As tensions in the Middle East grow ever more complex, professors are putting in the effort to foster understanding among students.
A panel of four professors, organized by The Alexander Hamilton Society and WUD Society & Politics, explained to students at Union South Tuesday the goals of the Islamic State of Iraq and Syria and the Levant, also known as ISIS and ISIL.
UW-Madison professor Andrew Kydd described the broad history of the war in Iraq, from the initial disbanding of Saddam Hussein's Ba'ath party through al-Qaeda in Iraq's proliferation of religious divisions.
Kydd also presented possible courses of action, either fighting ISIL more actively or not intervening at all.
"[ISIL is] much stronger than al-Qaeda ever was," Kydd said. "They control territory where they get oil revenues, and they attract recruits worldwide."
Uli Schamiloglu, a professor of languages and cultures of Asia, then explained the roots of fundamentalist thinking, emphasizing that they did not at all fall in line with Islamic belief and thought.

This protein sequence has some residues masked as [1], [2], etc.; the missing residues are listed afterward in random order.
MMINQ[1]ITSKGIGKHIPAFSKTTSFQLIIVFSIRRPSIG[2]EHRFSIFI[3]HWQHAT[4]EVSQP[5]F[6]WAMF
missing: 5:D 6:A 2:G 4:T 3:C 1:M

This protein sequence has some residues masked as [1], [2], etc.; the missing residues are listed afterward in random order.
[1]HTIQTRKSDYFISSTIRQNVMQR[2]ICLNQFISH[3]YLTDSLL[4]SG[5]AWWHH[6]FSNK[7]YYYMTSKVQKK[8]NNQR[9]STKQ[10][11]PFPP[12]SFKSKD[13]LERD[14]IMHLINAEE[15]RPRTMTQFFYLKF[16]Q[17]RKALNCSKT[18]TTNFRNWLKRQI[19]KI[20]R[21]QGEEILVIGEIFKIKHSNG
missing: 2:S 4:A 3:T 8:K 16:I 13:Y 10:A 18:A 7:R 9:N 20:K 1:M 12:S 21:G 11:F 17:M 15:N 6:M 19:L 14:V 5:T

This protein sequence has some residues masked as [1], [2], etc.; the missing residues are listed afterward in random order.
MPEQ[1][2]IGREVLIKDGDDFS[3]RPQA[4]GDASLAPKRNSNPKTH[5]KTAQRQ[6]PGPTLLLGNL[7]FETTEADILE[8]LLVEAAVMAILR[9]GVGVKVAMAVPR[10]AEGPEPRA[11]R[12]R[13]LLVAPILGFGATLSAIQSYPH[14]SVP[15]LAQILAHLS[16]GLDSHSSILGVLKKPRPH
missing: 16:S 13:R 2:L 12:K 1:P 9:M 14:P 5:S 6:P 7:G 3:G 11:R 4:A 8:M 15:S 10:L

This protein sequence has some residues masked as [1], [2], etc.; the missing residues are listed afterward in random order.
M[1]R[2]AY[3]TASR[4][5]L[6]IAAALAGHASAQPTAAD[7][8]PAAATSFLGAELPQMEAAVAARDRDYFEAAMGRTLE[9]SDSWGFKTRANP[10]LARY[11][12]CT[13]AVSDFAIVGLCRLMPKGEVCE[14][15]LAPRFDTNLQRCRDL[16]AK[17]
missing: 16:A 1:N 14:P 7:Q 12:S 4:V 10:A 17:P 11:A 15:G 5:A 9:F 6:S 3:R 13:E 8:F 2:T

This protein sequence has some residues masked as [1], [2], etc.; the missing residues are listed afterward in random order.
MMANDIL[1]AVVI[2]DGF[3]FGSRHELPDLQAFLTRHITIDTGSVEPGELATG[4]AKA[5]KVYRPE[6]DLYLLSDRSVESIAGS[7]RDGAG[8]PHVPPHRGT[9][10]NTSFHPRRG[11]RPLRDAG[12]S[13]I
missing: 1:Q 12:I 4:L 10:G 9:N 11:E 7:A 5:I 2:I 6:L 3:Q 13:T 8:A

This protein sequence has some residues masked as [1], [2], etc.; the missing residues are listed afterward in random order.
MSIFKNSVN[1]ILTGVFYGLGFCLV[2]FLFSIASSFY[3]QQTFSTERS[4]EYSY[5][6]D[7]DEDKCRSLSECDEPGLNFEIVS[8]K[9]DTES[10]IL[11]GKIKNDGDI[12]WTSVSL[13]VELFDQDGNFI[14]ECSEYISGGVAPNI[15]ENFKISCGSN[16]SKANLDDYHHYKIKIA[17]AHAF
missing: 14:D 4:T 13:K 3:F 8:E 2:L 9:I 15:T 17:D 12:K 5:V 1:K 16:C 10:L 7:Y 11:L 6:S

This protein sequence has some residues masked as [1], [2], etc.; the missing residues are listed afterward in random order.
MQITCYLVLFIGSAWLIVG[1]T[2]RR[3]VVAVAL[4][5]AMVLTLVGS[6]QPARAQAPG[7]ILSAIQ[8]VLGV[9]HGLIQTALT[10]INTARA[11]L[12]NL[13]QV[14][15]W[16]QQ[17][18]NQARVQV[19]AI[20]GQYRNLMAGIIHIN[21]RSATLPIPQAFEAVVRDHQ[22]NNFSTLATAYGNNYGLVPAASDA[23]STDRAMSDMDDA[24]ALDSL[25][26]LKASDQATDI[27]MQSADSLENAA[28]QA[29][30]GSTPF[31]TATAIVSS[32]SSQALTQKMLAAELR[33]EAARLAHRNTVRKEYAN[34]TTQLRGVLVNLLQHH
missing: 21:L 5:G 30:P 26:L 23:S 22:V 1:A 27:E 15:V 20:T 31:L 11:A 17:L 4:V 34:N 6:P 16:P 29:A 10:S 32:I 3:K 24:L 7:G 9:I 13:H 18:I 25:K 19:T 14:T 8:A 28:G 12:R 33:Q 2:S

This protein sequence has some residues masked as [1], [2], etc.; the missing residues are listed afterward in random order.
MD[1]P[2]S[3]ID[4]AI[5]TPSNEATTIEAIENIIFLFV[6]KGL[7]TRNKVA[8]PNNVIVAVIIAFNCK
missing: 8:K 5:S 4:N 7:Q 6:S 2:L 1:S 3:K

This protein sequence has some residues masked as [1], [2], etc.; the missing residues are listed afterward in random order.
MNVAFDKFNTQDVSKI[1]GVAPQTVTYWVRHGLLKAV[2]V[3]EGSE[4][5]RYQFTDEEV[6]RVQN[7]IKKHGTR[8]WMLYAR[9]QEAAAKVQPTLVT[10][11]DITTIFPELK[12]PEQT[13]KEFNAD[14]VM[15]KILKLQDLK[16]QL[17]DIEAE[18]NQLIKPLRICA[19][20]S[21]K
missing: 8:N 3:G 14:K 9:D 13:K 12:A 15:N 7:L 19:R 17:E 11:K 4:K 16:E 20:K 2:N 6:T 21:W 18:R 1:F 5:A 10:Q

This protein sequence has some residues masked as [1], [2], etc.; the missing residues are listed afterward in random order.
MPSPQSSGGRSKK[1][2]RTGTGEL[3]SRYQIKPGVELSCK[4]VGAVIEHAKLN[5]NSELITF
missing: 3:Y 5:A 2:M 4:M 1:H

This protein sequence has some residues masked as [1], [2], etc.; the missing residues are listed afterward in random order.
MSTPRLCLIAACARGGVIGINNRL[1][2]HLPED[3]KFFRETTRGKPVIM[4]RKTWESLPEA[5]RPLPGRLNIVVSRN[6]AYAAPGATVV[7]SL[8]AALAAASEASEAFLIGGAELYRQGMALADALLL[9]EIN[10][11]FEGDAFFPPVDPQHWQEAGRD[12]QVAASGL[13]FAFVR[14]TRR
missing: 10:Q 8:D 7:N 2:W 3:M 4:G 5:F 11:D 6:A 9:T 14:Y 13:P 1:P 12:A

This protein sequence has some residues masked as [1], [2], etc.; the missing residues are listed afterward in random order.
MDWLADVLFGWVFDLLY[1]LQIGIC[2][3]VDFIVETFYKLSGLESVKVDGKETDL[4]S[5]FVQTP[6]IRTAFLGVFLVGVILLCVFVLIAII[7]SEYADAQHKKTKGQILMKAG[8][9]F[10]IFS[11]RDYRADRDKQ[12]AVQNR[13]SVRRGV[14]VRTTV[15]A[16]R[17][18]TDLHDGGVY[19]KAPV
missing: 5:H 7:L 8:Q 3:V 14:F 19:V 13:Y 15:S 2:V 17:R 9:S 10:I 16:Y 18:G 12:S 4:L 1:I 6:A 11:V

"Though many people will say that it's all about religion, ISIL's motives may move beyond that ... [ISIL members] also want monetary gains and have criminal intent," Schamiloglu said.
Professor John Hall, a military historian, discussed the U.S.'s military option. Hall said he believes President Barack Obama's approach, which includes a combination of diplomatic pressure on Iraq, an air strikes campaign and training of Iraqi ground forces, is "the only viable and feasible option given the situation in the region right now."
Finally, Ohio State professor Peter Mansoor, a former executive officer to Gen. David Petraeus, reflected on his career experiences since the invasion of Iraq in 2003.
Mansoor described the differences between Obama and former President George W. Bush's approaches to issues in the Middle East and highlighted factors inhibiting ISIL.
Jennifer Wucinski is a student majoring in international studies who attended the event.
"So many students don't know anything about the history of the Iraq war, and to have expert panelists explain the situation really is really helpful," Wucinski said. "The fact that UW can host such great panelists is what really makes Wisconsin great."